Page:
Thursday, November 16, 2006

Does Reality Match the Concept?

Nearly all architects draw the buildings they design using CAD software -- computer-aided design -- these days. And by far, the most popular CAD platform is AutoCAD.

Howard is and has been an AutoCAD wiz for decades. He's been drawing using AutoCAD since the mid-1980's, and he still designs with it today.

Here are three exterior elevation drawings of the million-dollar house that Howard drew a year-and-a-half ago.

Unfortunately, Howard doesn't possess the software to create nice crisp photos or jpg's of his AutoCAD drawings that are small enough -- bytes-wise -- to post to blogger, or he would have done so.

Still, you CAN click on any of these drawings to see larger versions, but they will remain a bit fuzzy.

By the way, most AutoCAD users see drawings in this same graphic format -- with colored lines on a black background. There are plenty of other formats that do it different, but this format with AutoCAD hurts the eyes the least.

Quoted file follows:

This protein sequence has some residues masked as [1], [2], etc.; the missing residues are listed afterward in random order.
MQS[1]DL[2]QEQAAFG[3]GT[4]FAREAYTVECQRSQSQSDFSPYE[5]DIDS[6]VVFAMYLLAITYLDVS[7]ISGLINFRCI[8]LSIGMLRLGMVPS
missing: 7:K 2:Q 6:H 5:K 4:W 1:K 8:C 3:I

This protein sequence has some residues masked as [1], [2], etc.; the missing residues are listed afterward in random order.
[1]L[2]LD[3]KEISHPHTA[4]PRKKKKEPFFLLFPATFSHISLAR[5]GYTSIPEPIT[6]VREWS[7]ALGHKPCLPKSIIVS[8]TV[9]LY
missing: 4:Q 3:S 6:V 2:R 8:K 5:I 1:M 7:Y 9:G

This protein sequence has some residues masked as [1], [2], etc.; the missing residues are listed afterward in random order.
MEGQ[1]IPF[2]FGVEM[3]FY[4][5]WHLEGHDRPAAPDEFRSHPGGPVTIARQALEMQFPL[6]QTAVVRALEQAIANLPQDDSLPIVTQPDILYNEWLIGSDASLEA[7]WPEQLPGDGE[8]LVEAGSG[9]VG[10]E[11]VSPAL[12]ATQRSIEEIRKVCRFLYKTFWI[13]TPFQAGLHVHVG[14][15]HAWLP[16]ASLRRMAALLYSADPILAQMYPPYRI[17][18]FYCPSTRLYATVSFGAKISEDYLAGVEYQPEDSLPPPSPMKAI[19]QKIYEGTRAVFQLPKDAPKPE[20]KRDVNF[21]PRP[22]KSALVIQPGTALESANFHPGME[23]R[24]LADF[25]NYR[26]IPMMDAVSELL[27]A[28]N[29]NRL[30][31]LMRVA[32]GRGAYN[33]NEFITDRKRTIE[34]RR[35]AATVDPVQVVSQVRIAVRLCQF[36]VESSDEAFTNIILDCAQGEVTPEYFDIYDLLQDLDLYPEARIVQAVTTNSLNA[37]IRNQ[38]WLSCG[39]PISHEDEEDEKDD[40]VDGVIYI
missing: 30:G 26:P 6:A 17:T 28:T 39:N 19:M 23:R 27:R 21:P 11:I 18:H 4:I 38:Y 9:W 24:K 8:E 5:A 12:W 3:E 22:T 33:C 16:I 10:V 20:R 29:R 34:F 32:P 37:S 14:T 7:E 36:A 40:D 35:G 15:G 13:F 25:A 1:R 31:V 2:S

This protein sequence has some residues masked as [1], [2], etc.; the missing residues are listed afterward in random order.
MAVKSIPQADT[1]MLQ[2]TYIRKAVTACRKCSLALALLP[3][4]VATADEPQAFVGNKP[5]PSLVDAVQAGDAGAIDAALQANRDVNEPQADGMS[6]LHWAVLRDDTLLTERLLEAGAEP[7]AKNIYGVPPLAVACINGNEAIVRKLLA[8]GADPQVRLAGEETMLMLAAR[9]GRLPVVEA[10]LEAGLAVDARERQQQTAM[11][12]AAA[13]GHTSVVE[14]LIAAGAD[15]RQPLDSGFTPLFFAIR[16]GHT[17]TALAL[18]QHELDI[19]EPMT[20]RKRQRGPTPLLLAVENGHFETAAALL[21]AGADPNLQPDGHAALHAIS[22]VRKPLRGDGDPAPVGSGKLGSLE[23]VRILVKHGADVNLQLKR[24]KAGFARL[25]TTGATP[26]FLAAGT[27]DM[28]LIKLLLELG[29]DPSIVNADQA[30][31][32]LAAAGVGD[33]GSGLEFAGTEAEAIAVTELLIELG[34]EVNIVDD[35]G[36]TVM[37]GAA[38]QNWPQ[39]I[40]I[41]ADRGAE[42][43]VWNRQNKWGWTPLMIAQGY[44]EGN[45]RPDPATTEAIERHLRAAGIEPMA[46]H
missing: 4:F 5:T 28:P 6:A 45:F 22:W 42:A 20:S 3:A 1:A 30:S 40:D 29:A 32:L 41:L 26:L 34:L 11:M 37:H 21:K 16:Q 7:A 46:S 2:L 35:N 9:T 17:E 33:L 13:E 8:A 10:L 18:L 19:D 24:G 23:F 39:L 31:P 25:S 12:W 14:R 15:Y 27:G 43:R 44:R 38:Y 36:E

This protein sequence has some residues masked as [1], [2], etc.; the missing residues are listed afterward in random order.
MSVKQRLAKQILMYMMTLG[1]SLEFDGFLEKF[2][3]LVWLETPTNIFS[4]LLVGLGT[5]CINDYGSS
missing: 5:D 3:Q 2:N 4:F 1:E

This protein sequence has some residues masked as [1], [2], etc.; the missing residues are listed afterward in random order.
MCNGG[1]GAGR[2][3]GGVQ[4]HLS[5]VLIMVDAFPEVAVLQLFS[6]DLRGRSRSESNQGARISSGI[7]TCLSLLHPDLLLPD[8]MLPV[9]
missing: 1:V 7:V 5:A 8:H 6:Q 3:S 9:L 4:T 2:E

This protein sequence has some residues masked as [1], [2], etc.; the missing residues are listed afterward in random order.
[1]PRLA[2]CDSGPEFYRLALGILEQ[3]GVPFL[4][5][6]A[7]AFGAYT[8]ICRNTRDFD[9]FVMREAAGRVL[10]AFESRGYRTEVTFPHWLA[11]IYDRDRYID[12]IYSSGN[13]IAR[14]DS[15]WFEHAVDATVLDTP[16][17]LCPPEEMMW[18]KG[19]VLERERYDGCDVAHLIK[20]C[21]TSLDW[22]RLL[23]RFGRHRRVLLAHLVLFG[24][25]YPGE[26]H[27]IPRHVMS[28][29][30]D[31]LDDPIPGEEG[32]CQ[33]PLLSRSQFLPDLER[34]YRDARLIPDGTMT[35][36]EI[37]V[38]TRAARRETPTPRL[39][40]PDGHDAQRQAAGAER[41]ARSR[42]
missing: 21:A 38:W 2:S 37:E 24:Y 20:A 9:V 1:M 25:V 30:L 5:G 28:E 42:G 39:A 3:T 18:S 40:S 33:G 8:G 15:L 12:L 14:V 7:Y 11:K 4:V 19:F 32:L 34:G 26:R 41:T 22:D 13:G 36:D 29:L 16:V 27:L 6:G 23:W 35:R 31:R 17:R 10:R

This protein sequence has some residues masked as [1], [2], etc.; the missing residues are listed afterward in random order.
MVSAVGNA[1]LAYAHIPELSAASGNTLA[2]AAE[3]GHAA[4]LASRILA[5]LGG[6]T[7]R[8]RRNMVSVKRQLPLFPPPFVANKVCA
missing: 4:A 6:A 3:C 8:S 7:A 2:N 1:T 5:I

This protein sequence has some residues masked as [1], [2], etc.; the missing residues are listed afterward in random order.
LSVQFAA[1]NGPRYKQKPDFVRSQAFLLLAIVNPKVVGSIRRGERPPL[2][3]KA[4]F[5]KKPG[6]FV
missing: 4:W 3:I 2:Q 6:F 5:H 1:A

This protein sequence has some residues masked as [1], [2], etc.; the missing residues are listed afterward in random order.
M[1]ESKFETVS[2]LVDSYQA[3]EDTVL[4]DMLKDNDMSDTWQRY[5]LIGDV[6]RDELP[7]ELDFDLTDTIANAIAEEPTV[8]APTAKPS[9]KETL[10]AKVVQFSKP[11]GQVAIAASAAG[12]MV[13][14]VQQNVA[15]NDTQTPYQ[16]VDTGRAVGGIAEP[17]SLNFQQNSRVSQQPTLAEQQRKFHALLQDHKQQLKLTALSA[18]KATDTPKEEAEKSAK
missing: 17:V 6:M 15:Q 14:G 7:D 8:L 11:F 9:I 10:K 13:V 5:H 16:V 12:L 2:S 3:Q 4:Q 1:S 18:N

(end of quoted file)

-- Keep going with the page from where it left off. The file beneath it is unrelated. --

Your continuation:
Check out the drawings and compare them to the photos to see if the contractor built everything properly.

The front door was changed between the completion of the drawings and the start of construction.

Also, the roof was changed from standing-seam metal roof to a taper-sawn cedar shingle roof.

There's one thing that didn't come out right. Look at the small single window on the front right facade of the house. That's a bathroom window. Notice how far above the stone base it is on the drawing compared to the photo?

Look carefully. The top of the stone base around the house was supposed to be about three inches higher than was actually built.

Unfortunately, the stone masons started at the back of the house, and by the time they got around to the front, where the mistake became evident to Howard's eyes, it was too late. Maybe not a big deal to you, but...


Blogger Lance Notstrong said...

I had no idea Acad was around in the 80's. I started on it in 1991 using realease 9. Pretty watered down compared to 2006 version I use now.

1:21 PM, November 27, 2006  
Blogger HRlaughed said...

Yup, Howard was puttering around with precambrian versions of AutoCAD as early as 1987 -- while in school. He was smart enough to see the CAD revolution coming and took every CAD course he could in college. Made him highly marketable after graduation too!

9:49 PM, November 30, 2006  

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